5 BEHOLD, AMERICA!: ART OF THE UNITED STATES FROM THREE SAN DIEGO MUSEUMS MCASD La Jolla September 16, 2012 February 10, 2013 This fall, MCASD will partner with the San Diego Museum of Art and the Timken Museum of Art to bring together the finest American works from their permanent collections presented in a groundbreaking collaborative exhibition entitled Behold, America!: Art of the United States from Three San Diego Museums. Internationally known for their permanent collections and provocative exhibitions, these institutions together provide a three-museum venue for Behold, America! This civic collaboration, which presents work from the colonial period to the present, offers an unprecedented opportunity to view the full sweep of American art history as told through the visual art of each institution, and to reconsider how national and individual identities have shifted over time. Behold, America! is grouped into three main sections, Figures, Forms, and Frontiers, with each venue showing works from all three collections. MCASD will exhibit Frontiers, the section of the exhibition that emphasizes landscape painting by artists such as Albert Bierstadt and Georgia O Keefe and includes important installations by artists like Vito Acconci, Ann Hamilton, and Robert Irwin. At The San Diego Museum of Art, early American portraiture by Thomas Sully will be seen in concert with contemporary works by Cindy Sherman and John Currin in the Figures component of the collaboration. The Timken Museum of Art will present Forms, which will include examples of traditional still-lifes by Raphaelle Peale, early American modernism by Morgan Russell and Manierre Dawson, and a minimalist work by Agnes Martin. The San Diego Museum of Art and MCASD will also both show components of Forms. Additional artists represented in the exhibition, who are among the most important artists in the history of the art of the United States, include: John Singleton Copley, Eastman Johnson, Thomas Eakins, Mary Cassatt, Andy Warhol, Sol LeWitt, and Lorna Simpson. In conjunction with this exhibition, the three museums will present a wide spectrum of programs, lectures, tours, and opportunities to enhance the exhibition. A full-color comprehensive catalogue will be published in conjunction with the collaboration and will feature essays by Alexander Nemerov and Frances Pohl. Members of the three museums will be invited to special previews and will have the opportunity to view the exhibition in full at the partnering institutions. Behold, America! Art of the United States from Three San Diego Museums is a collaborative exhibition organized by the Museum of Contemporary Art San Diego, The San Diego Museum of Art, and the Timken Museum of Art. Lead support for the show is provided by a generous grant from the Qualcomm Foundation. Further major funding has been received from The Henry Luce Foundation, and Jake and Todd Figi. Additional support for the show has been provided by RBC Wealth Management, and the Wells Fargo Foundation. Institutional funding for all three Museums is supplied by the City of San Diego Commission for Arts and Culture.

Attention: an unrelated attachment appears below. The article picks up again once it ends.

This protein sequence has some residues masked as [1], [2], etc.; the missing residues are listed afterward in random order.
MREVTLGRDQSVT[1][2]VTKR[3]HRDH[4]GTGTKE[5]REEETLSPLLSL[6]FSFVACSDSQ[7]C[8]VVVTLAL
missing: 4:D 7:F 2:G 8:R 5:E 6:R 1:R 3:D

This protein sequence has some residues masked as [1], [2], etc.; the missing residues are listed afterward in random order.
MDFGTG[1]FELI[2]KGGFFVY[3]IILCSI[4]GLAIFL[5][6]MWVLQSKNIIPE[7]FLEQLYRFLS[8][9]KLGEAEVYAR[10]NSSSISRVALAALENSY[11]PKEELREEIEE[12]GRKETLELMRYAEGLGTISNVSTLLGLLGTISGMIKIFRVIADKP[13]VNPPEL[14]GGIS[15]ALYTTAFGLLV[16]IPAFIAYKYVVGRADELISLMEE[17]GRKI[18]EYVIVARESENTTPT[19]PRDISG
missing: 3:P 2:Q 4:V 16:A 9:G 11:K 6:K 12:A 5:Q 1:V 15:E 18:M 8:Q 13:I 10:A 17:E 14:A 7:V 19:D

6 SCOLI ACOSTA MCASD Downtown (Jacobs Building) February 3, 2013 through June 30, 2013 Los Angeles-based artist Scoli Acosta transforms images and objects gleaned from daily life, literature, mass culture, and dreams his own and those of other people. Acosta is part of a lineage of artists who embraced the found object, from the Surrealists to assemblage artists of the 1960s, but his practice emphasizes recycling and reclamation, actions born of the pressures and necessities of the present moment. Working in a range of mediums painting, drawing, sculpture, photography, video, and performance, all of which may be incorporated into elaborate installations Acosta s work is characterized by his use of humble materials, economic gestures, and transparency with respect to craft. His installations emerge as poetic constellations that seem to retrace and map his research and production processes, as well as the urban landscape he inhabits. Scoli Acosta was born in Los Angeles, where he continues to live and work. Acosta has had solo exhibitions at LA><ART (2008) and at the Armory Center for the Arts in Pasadena (2011). His work is featured in Made in L.A organized by the Hammer Museum and LA><ART, and he was included in the 2006 California Biennial at the Orange County Museum of Art, the Biennale de Montréal 2007, and LACMA s Phantom Sightings, also in He is represented by Galerie Laurent Godin in Paris. LIFELIKE MCASD La Jolla February 24 May 27, 2013 This international and multigenerational group exhibition considers the continued relevance of mimetic realism in contemporary art. Featuring a range of artists from the 1960s to the present, the show focuses on artists who embrace the visual vocabulary of everyday life, often painstakingly re-creating mundane objects and images in their work. Their uncanny works play with verisimilitude but also foreground the fabrication of representation that they create. Through sly shifts of scale and context, the artists reveal the manner in which their subjects authenticity is manufactured. Showcasing a range of approaches from painting and sculpture to moving images, drawing, and photography, the exhibition will survey approximately 80 works by more than 40 artists, including: Robert Bechtle, Maurizio Cattelan, Vija Celmins, Robert Gober, Charles Ray, Gerhard Richter, Ai Weiwei, and others. Lifelike explores the many ways artists have pursued handmade verisimilitude through a range of media, including painting, sculpture, photography, drawing, video, and threedimensional environments. Some artists featured, such as Vija Celmins and Peter Rostovsky, paint from photographs, creating immersive surfaces that exhibit an astonishing degree of
7 likeness and detail. Others work in sculpture, often fashioning their works from materials that belie the pedestrian nature of the subject, such as Ai Weiwei s jar of hundreds of sunflower seeds, made from hand-painted cast porcelain. In video, artists including Thomas Demand and Jeon Joonho create moving images that at first seem familiar, but deceive us through sly use of animation, and in photography, artists including James Casebere and Isaac Layman play with the hyper real, through fabricated scenes or clever layering of images. Lifelike is one of the first museum presentations and publications to specifically gather the work of artists who have embraced the practice of meticulous recreation in their work, and have fused it with the subject matter of the everyday. In presenting recent work against a backdrop of 1960s and 1970s artists, Lifelike addresses work by several generations who have laid claim to this territory, embracing the handcrafted and the complicated in the face of technological shortcuts. In so doing, these artists have found material rich for exploration both formally and conceptually. Lifelike has previously been seen at the Walker Art Center, and the New Orleans Museum of Art. After it is shown at MCASD, the exhibition will travel to the Blanton Museum of Art in Austin, Texas. Lifelike is organized by the Walker Art Center and made possible by generous support from John L. Thomson and the Andy Warhol Foundation for the Visual Arts. Institutional support for MCASD is provided, in part, by the City of San Diego Commission for Arts and Culture. MUSEUM OF CONTEMPORARY ART SAN DIEGO (MCASD) Founded in 1941, the Museum of Contemporary Art San Diego (MCASD) is the preeminent contemporary visual arts institution in San Diego County. The Museum s collection includes more than 4,000 works of art created since In addition to presenting exhibitions by international contemporary artists, the Museum serves thousands of children and adults annually at its varied education programs, and offers a rich program of film, performance, and lectures. MCASD is a private, nonprofit organization, with 501c3 tax-exempt status; it is supported by generous contributions and grants from MCASD Members and other individuals, corporations, foundations, and government agencies. Dr. Hugh M. Davies is The David C. Copley Director and CEO at MCASD. Institutional support for MCASD is provided by the City of San Diego Commission for Arts and Culture. # # #